Charity fails in expenses claim against Legal Aid Board
15 April 2013
The case of JH v AB and The Scottish Legal Aid Board  CSOH 53 provides helpful guidance on the “financial hardship” test that requires to be met before a party, that successfully resists a claim by an assisted person, can obtain payment of their expenses from the Scottish Legal Aid Fund.
The principal action concerned a damages claim for alleged historic abuse at a school run by an order of nuns. The pursuer was granted legal aid by the Scottish Legal Aid Board. The action was abandoned by the pursuer and the expenses awarded against the pursuer as an assisted person. The order of nuns subsequently enrolled a motion seeking payment of their expenses from the Scottish Legal Aid Fund.
The claim was brought under section 19 of the Legal Aid (Scotland) Act 1986 and rule 6 of the Act of Sederunt (Civil Legal Aid Rules) 1987. The order of nuns argued that they would suffer “financial hardship” if they required to pay the legal expenses incurred as a result of the litigation.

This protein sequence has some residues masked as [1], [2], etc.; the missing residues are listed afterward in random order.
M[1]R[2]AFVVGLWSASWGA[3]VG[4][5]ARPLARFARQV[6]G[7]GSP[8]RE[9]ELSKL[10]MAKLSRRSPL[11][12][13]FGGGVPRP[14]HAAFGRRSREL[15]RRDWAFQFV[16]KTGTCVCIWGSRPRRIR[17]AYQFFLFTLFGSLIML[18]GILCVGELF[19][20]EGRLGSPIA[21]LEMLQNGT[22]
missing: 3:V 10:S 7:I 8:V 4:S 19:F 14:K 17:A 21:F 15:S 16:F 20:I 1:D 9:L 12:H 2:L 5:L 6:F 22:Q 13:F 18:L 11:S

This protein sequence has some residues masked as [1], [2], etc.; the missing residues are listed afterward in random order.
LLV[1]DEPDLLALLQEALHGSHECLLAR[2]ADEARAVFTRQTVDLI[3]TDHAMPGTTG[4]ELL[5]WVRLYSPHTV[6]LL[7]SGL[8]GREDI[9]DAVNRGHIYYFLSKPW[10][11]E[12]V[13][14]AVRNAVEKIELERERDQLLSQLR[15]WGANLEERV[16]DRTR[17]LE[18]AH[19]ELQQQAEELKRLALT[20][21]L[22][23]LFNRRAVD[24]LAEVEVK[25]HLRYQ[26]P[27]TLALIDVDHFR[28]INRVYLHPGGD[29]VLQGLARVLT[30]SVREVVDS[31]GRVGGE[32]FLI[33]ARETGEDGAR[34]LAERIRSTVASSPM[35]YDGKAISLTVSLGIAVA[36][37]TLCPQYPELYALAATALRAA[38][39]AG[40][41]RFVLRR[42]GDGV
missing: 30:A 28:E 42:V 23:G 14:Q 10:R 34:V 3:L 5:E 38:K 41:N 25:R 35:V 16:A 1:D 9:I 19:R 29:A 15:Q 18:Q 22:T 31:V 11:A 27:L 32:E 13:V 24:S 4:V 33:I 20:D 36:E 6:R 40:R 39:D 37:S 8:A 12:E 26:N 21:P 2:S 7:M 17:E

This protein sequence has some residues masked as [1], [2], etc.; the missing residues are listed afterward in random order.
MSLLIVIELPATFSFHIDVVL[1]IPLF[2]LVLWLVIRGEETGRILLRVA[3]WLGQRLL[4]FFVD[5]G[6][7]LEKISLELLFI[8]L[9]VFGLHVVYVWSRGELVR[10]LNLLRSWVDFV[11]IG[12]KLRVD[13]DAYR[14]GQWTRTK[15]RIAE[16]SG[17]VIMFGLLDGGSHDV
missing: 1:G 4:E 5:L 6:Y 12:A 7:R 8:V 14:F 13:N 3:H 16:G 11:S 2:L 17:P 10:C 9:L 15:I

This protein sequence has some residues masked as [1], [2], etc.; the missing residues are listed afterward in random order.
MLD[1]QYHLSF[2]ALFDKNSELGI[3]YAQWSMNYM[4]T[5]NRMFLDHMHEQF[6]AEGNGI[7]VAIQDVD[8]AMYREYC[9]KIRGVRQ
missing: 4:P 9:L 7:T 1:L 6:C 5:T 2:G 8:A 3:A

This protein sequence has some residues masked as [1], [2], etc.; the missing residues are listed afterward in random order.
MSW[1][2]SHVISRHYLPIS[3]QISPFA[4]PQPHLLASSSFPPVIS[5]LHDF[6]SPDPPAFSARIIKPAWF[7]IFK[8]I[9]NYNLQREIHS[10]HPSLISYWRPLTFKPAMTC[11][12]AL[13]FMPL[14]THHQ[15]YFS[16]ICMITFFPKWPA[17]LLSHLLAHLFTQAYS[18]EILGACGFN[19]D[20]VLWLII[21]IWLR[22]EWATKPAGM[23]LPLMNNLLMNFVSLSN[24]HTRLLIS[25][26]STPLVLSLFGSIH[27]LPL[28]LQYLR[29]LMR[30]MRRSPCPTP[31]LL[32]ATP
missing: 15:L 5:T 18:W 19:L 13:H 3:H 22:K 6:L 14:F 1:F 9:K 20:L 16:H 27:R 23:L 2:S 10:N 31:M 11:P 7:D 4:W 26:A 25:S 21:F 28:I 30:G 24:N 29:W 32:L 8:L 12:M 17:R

The expenses were approximately £11,000. The order of nuns had total assets of £23,000,000. They had free reserves of £4,100,000 and incoming resources of £1,600,000. Lord Bannatyne refused the motion, holding that the nuns came “nowhere near” fulfilling the criteria for financial hardship.
The case provides helpful guidance on the requirements of the “financial hardship test”. Lord Bannatyne held that:
“In considering whether a party seeking such an order would suffer financial hardship, the whole financial position of the party must be had regard to including: capital, debts, income, and the nature of the capital and debt. In particular it may be of significance whether investments are easily realisable.”
Lord Bannatyne did not accept the defender’s argument that the charitable status of the order of nuns was relevant to the issue of “financial hardship”. In relation to the nature of the organisation, Lord Bannatyne held that:
“On a proper construction of section 19(3)(b) regard has to be had not to the nature of the organisation seeking the order but to the effect on its finances if such an order is not made. What the court has to consider is the issue of financial hardship. Thus a wealthy charity would not fulfil the criterion at (b) but a charity of modest means would fulfil the criterion at (b). In the same way a commercial organisation which is wealthy would not succeed, however, one of modest means would succeed in fulfilling the criterion.”
John MacGregor, of Axiom Advocates, acted for the Scottish Legal Aid Board in successfully resisting the application.
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